Matthew Waitkus
Assistant Professor in Neurosurgery

The Waitkus Laboratory is a team of researchers focused on understanding the molecular biology of malignant brain tumors. We work alongside clinician-scientists in the Preston Robert Tisch Brain Tumor Center at Duke to investigate the mechanisms by which brain tumors arise, progress, and recur. 

Adult and pediatric malignant gliomas are caused by specific sets of genetic mutations that allow tumor cells to (1) proliferate indefinitely, (2) obtain and utilize nutrients to grow, and (3) evade normal anti-tumor protective mechanisms, such as programed cell death and immune surveillance. In the Waitkus Laboratory, our overarching goal is to better understand the mechanisms underlying the pathogenesis and progression of malignant gliomas. We aim to use this knowledge to develop improved methods for glioma diagnosis, prognostication, and treatment

Current Research Interests

Telomere Maintenance Mechanisms in Cancer

Our laboratory is focused on understanding the genetic alterations and molecular mechanisms underlying telomere maintenance and cellular immortalization in gliomas and other cancers. Our previous work identified loss-of-function mutations in SMARCAL1 and ATRX as drivers of the Alternative Lengthening of Telomeres phenotype in adults whose tumors are wildtype for other glioma driver genes, such as IDH1/2 and the TERT promoter (TERTp). Our current work aims to understand how SMARCAL1 and ATRX loss-of-function mutations lead to ALT in cancer and to understand the role of specific DNA damage response proteins and replication fork remodeling enzymes in glioma cell proliferation and response to DNA damaging agents.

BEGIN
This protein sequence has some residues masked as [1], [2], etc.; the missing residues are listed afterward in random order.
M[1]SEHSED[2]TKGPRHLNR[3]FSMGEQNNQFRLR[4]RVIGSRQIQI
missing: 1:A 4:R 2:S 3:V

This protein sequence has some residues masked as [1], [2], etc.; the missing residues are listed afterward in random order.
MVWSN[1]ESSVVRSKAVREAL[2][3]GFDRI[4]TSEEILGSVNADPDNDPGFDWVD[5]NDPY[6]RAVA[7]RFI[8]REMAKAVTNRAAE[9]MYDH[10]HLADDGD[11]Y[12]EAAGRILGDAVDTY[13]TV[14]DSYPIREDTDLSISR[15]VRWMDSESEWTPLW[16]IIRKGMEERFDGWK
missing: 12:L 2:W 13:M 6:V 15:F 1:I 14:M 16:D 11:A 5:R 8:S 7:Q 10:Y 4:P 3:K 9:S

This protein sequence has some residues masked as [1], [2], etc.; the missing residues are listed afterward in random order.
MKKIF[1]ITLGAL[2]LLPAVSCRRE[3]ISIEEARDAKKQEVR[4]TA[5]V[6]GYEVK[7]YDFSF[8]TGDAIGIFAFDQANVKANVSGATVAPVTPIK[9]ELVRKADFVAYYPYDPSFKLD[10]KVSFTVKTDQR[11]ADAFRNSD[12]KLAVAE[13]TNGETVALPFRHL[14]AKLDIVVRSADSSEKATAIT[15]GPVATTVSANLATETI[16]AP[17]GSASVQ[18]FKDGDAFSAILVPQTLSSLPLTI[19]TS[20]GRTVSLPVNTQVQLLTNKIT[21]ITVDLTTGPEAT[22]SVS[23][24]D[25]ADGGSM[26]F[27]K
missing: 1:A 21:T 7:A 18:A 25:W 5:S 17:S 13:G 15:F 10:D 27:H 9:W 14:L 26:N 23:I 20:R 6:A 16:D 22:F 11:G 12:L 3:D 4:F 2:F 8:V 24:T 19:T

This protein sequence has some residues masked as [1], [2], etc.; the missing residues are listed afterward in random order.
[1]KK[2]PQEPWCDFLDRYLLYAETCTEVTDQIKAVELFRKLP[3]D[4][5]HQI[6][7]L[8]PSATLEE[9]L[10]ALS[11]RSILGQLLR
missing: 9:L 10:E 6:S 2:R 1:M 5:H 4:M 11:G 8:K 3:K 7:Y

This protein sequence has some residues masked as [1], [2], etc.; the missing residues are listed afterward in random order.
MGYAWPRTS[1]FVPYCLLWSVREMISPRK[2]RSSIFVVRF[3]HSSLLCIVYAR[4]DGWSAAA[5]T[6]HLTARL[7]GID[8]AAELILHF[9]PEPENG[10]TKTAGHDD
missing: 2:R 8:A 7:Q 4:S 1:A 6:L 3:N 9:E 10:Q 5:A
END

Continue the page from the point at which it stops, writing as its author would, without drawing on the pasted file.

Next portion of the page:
Role of IDH1/2 Mutations in Gliomagenesis and Therapy Response
We are interested in better understanding brain tumor cell metabolism and the metabolic consequences of glioma-associated IDH1/2 mutations. In particular, we seek to better understand the impact of IDH1/2 mutations on tumor progression, therapeutic response, and modulation of the tumor microenvironment. Our previous studies revealed that expression of IDH1-R132H mutation causes widespread metabolic reprogramming in brain tumor cells, including alterations in amino acid metabolism and glutaminolysis. We are currently investigating the extent to which mutant IDH-mediated metabolic alterations influence the sensitivity of glioma cells to radiation and chemotherapies. Additionally, we are using genetically engineered cell lines and in vivo models to identify and exploit IDH mutant-dependent metabolic sensitivities for glioma therapy.

Identifying and Developing Novel Strategies for Precision Neuro-Oncology

Modern genomics approaches have revealed the genetic mutations underlying the pathogenesis of gliomas but more work is needed to link specific mutational signatures to highly efficacious therapies. In the Waitkus laboratory, we seek to identify novel drug targets and develop new biomarker-guided therapeutic strategies for patients with brain tumors. We are particularly interested in cancers that use the Alternative Lengthening of Telomeres (ALT) as a mechanism of cellular immortalization. We are currently conducting studies to identify synthetic lethal vulnerabilities that are associated with the ALT phenotype in both pediatric and adult malignant gliomas.

Current Appointments & Affiliations

Contact Information

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